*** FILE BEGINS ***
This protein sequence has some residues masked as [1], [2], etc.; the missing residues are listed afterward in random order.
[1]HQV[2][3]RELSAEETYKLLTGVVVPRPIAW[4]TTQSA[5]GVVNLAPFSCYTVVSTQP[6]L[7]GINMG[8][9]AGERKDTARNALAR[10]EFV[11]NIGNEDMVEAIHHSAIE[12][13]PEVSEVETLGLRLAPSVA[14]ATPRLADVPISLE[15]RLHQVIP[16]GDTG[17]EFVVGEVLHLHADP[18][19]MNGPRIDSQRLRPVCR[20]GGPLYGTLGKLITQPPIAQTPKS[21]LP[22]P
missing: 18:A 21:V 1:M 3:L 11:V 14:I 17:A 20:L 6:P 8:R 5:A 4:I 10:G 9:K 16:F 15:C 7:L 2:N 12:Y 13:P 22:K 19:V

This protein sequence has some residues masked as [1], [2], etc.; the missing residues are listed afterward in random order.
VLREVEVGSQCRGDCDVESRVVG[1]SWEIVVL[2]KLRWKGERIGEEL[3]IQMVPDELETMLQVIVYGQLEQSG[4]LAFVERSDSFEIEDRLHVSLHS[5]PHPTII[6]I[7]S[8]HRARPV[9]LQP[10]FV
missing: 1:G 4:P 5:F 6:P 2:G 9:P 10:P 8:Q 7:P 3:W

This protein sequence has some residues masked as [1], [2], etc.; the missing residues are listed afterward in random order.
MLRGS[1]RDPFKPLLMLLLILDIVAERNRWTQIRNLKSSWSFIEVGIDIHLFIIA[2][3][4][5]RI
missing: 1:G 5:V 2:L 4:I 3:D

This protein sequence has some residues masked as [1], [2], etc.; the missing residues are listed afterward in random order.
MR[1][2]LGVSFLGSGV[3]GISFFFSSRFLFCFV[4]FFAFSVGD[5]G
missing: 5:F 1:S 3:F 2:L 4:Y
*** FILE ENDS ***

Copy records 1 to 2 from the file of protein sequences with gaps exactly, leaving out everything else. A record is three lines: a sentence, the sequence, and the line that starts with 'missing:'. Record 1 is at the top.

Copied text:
This protein sequence has some residues masked as [1], [2], etc.; the missing residues are listed afterward in random order.
[1]HQV[2][3]RELSAEETYKLLTGVVVPRPIAW[4]TTQSA[5]GVVNLAPFSCYTVVSTQP[6]L[7]GINMG[8][9]AGERKDTARNALAR[10]EFV[11]NIGNEDMVEAIHHSAIE[12][13]PEVSEVETLGLRLAPSVA[14]ATPRLADVPISLE[15]RLHQVIP[16]GDTG[17]EFVVGEVLHLHADP[18][19]MNGPRIDSQRLRPVCR[20]GGPLYGTLGKLITQPPIAQTPKS[21]LP[22]P
missing: 18:A 21:V 1:M 3:L 11:V 14:I 17:A 20:L 6:P 8:R 5:A 4:I 10:G 9:K 16:F 15:C 7:L 2:N 12:Y 13:P 22:K 19:V

This protein sequence has some residues masked as [1], [2], etc.; the missing residues are listed afterward in random order.
VLREVEVGSQCRGDCDVESRVVG[1]SWEIVVL[2]KLRWKGERIGEEL[3]IQMVPDELETMLQVIVYGQLEQSG[4]LAFVERSDSFEIEDRLHVSLHS[5]PHPTII[6]I[7]S[8]HRARPV[9]LQP[10]FV
missing: 1:G 4:P 5:F 6:P 2:G 9:P 10:P 8:Q 7:P 3:W